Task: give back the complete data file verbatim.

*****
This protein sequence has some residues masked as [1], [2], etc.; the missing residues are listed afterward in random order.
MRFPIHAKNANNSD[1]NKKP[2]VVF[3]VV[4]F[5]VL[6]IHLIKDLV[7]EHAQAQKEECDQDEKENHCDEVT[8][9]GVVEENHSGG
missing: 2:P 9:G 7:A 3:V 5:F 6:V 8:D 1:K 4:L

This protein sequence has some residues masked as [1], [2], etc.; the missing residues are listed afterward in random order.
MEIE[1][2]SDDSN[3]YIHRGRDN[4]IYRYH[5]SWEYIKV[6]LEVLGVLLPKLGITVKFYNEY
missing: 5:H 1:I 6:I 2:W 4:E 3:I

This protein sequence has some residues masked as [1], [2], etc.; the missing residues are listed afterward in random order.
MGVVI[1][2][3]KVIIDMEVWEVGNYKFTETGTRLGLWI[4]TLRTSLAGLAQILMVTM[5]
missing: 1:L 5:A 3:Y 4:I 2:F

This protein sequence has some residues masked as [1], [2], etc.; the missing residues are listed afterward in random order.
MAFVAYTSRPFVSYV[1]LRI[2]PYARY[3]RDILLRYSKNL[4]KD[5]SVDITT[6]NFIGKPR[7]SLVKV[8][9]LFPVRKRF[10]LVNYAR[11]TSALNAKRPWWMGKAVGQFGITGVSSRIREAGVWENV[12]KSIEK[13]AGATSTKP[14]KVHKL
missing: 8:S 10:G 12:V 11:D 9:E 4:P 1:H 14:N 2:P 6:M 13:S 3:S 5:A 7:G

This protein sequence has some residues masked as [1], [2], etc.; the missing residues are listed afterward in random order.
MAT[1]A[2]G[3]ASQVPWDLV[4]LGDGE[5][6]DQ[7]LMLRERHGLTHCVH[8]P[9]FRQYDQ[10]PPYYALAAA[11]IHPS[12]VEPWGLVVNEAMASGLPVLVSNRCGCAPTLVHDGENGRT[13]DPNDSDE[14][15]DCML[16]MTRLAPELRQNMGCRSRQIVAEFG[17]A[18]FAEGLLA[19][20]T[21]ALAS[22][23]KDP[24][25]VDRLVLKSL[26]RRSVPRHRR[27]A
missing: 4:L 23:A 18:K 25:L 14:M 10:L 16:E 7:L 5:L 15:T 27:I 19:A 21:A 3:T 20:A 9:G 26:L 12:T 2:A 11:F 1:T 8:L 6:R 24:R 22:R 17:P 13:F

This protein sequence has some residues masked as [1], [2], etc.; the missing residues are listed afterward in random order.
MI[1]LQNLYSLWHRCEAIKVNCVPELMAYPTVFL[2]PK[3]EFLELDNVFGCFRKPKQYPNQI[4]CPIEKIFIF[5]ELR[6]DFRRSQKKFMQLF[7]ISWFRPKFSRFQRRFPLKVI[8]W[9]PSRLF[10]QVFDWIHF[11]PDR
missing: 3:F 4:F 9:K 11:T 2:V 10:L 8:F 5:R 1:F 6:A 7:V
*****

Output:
This protein sequence has some residues masked as [1], [2], etc.; the missing residues are listed afterward in random order.
MRFPIHAKNANNSD[1]NKKP[2]VVF[3]VV[4]F[5]VL[6]IHLIKDLV[7]EHAQAQKEECDQDEKENHCDEVT[8][9]GVVEENHSGG
missing: 2:P 9:G 7:A 3:V 5:F 6:V 8:D 1:K 4:L

This protein sequence has some residues masked as [1], [2], etc.; the missing residues are listed afterward in random order.
MEIE[1][2]SDDSN[3]YIHRGRDN[4]IYRYH[5]SWEYIKV[6]LEVLGVLLPKLGITVKFYNEY
missing: 5:H 1:I 6:I 2:W 4:E 3:I

This protein sequence has some residues masked as [1], [2], etc.; the missing residues are listed afterward in random order.
MGVVI[1][2][3]KVIIDMEVWEVGNYKFTETGTRLGLWI[4]TLRTSLAGLAQILMVTM[5]
missing: 1:L 5:A 3:Y 4:I 2:F

This protein sequence has some residues masked as [1], [2], etc.; the missing residues are listed afterward in random order.
MAFVAYTSRPFVSYV[1]LRI[2]PYARY[3]RDILLRYSKNL[4]KD[5]SVDITT[6]NFIGKPR[7]SLVKV[8][9]LFPVRKRF[10]LVNYAR[11]TSALNAKRPWWMGKAVGQFGITGVSSRIREAGVWENV[12]KSIEK[13]AGATSTKP[14]KVHKL
missing: 8:S 10:G 12:V 11:D 9:E 4:P 1:H 14:N 2:P 6:M 13:S 3:S 5:A 7:G

This protein sequence has some residues masked as [1], [2], etc.; the missing residues are listed afterward in random order.
MAT[1]A[2]G[3]ASQVPWDLV[4]LGDGE[5][6]DQ[7]LMLRERHGLTHCVH[8]P[9]FRQYDQ[10]PPYYALAAA[11]IHPS[12]VEPWGLVVNEAMASGLPVLVSNRCGCAPTLVHDGENGRT[13]DPNDSDE[14][15]DCML[16]MTRLAPELRQNMGCRSRQIVAEFG[17]A[18]FAEGLLA[19][20]T[21]ALAS[22][23]KDP[24][25]VDRLVLKSL[26]RRSVPRHRR[27]A
missing: 4:L 23:A 18:K 25:L 14:M 10:L 16:E 7:L 5:L 15:T 27:I 19:A 21:A 3:T 20:A 9:G 26:L 12:T 2:A 11:F 1:T 8:L 6:R 24:R 22:R 17:P 13:F

This protein sequence has some residues masked as [1], [2], etc.; the missing residues are listed afterward in random order.
MI[1]LQNLYSLWHRCEAIKVNCVPELMAYPTVFL[2]PK[3]EFLELDNVFGCFRKPKQYPNQI[4]CPIEKIFIF[5]ELR[6]DFRRSQKKFMQLF[7]ISWFRPKFSRFQRRFPLKVI[8]W[9]PSRLF[10]QVFDWIHF[11]PDR
missing: 3:F 4:F 9:K 11:T 2:V 10:L 8:F 5:R 1:F 6:A 7:V